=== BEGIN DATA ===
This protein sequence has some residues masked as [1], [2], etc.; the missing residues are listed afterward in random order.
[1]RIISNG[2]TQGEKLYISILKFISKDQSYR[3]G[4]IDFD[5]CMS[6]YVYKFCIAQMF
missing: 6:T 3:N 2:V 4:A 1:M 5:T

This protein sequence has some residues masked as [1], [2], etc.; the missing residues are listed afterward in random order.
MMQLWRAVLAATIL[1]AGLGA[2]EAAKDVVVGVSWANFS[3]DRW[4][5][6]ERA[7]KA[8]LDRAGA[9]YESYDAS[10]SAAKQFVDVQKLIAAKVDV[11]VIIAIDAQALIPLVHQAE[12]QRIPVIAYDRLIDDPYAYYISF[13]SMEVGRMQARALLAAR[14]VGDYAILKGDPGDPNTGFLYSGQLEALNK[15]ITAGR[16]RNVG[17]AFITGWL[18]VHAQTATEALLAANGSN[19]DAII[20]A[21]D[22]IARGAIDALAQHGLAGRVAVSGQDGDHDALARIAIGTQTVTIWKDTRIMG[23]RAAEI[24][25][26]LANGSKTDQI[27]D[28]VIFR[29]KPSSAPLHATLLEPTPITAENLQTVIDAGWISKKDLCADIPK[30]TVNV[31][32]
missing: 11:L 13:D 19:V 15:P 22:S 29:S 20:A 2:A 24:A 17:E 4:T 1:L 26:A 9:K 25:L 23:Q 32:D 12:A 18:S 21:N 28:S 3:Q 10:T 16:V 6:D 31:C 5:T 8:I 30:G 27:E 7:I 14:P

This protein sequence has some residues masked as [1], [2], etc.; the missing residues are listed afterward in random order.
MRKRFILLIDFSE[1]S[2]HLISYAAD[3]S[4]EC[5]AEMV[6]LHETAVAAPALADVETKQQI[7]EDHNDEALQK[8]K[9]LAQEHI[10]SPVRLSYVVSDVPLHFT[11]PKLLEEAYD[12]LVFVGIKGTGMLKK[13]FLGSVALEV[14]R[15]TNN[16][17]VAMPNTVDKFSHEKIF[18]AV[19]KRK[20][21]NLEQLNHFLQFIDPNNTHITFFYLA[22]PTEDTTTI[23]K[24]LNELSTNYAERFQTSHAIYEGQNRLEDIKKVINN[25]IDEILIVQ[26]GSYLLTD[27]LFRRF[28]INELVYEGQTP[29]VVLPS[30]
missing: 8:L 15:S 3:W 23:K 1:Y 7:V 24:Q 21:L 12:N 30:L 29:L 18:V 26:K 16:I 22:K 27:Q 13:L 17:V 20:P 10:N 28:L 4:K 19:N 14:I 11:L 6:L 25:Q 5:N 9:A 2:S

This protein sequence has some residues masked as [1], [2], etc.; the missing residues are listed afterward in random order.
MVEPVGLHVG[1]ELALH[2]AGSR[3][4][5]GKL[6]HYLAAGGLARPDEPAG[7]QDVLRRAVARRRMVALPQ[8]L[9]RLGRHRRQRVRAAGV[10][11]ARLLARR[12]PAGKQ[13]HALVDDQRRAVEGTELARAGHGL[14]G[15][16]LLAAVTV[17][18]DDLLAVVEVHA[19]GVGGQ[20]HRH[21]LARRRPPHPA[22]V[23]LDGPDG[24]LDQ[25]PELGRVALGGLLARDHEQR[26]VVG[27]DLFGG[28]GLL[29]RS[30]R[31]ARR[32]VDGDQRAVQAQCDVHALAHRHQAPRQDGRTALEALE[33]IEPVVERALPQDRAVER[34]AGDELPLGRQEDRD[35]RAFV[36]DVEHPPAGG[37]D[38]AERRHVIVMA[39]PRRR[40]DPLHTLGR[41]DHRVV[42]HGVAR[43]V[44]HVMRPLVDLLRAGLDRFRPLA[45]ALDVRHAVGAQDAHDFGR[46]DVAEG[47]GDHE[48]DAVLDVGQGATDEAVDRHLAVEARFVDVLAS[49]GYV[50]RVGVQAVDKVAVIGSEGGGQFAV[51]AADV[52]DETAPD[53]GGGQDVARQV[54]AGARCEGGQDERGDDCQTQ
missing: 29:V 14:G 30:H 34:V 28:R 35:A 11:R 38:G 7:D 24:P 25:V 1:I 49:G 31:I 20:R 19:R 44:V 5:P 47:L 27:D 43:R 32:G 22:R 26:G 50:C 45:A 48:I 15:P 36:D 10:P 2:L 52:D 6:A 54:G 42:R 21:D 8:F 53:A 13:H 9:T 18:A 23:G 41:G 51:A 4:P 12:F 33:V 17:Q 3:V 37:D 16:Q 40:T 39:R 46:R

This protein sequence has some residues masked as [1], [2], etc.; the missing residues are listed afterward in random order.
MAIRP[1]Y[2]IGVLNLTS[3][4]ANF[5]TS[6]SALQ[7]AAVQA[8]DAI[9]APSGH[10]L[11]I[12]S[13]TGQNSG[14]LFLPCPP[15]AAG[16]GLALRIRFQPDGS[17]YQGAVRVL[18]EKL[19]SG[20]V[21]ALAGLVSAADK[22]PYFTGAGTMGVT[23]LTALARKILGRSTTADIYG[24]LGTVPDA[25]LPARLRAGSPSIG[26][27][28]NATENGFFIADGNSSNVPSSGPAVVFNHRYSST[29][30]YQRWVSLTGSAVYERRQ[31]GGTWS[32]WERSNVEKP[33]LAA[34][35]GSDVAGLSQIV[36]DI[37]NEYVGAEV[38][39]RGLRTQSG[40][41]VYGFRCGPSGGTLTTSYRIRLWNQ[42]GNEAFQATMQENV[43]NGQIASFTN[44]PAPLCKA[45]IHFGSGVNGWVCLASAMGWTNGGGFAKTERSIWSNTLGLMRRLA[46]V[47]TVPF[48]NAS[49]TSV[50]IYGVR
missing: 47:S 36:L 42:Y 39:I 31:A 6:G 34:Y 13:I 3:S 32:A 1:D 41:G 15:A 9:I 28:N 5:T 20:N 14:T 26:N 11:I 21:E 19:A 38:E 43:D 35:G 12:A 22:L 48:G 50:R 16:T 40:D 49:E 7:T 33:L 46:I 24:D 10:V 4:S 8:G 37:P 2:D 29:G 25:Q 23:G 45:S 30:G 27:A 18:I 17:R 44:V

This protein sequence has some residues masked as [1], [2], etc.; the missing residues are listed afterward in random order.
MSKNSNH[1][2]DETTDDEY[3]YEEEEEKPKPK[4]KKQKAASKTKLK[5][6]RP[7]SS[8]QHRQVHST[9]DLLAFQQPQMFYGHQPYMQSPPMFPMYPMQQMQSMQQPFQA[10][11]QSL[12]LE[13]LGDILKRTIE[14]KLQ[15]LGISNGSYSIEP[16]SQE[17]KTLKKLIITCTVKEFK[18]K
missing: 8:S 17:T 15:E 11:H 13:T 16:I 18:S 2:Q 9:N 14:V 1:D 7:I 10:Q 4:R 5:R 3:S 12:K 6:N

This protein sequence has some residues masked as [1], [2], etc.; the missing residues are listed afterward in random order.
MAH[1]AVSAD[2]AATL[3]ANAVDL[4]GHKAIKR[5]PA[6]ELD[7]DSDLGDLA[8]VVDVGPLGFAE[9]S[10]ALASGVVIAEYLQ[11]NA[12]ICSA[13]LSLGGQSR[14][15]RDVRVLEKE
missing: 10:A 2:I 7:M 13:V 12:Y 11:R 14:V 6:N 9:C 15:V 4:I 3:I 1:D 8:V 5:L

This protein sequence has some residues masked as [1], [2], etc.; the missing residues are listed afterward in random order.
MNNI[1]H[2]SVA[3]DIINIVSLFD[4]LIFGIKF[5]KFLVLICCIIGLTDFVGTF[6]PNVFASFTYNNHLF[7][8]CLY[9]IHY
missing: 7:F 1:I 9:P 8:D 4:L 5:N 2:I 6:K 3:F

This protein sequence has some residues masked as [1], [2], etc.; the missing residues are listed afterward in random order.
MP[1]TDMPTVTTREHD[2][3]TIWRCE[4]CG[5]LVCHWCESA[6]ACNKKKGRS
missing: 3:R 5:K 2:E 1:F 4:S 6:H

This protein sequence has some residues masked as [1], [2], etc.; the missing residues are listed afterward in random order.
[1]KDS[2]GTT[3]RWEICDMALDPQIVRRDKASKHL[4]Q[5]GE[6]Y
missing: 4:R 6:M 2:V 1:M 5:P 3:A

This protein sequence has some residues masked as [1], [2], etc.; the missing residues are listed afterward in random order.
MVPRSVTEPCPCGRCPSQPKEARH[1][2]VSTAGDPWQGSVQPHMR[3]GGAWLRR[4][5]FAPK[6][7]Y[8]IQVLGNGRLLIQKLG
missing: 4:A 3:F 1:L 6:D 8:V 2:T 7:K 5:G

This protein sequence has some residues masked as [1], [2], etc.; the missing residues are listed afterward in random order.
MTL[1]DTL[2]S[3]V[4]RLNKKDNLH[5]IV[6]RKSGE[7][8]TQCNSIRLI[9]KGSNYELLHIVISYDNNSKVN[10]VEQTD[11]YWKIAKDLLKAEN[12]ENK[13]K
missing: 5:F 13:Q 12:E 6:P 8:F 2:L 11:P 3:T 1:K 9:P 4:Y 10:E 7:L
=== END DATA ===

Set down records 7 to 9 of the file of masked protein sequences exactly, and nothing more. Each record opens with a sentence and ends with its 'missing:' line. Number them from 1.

This protein sequence has some residues masked as [1], [2], etc.; the missing residues are listed afterward in random order.
MAH[1]AVSAD[2]AATL[3]ANAVDL[4]GHKAIKR[5]PA[6]ELD[7]DSDLGDLA[8]VVDVGPLGFAE[9]S[10]ALASGVVIAEYLQ[11]NA[12]ICSA[13]LSLGGQSR[14][15]RDVRVLEKE
missing: 10:A 2:I 7:M 13:V 12:Y 11:R 14:V 6:N 9:C 15:V 4:I 3:I 1:D 8:V 5:L

This protein sequence has some residues masked as [1], [2], etc.; the missing residues are listed afterward in random order.
MNNI[1]H[2]SVA[3]DIINIVSLFD[4]LIFGIKF[5]KFLVLICCIIGLTDFVGTF[6]PNVFASFTYNNHLF[7][8]CLY[9]IHY
missing: 7:F 1:I 9:P 8:D 4:L 5:N 2:I 6:K 3:F

This protein sequence has some residues masked as [1], [2], etc.; the missing residues are listed afterward in random order.
MP[1]TDMPTVTTREHD[2][3]TIWRCE[4]CG[5]LVCHWCESA[6]ACNKKKGRS
missing: 3:R 5:K 2:E 1:F 4:S 6:H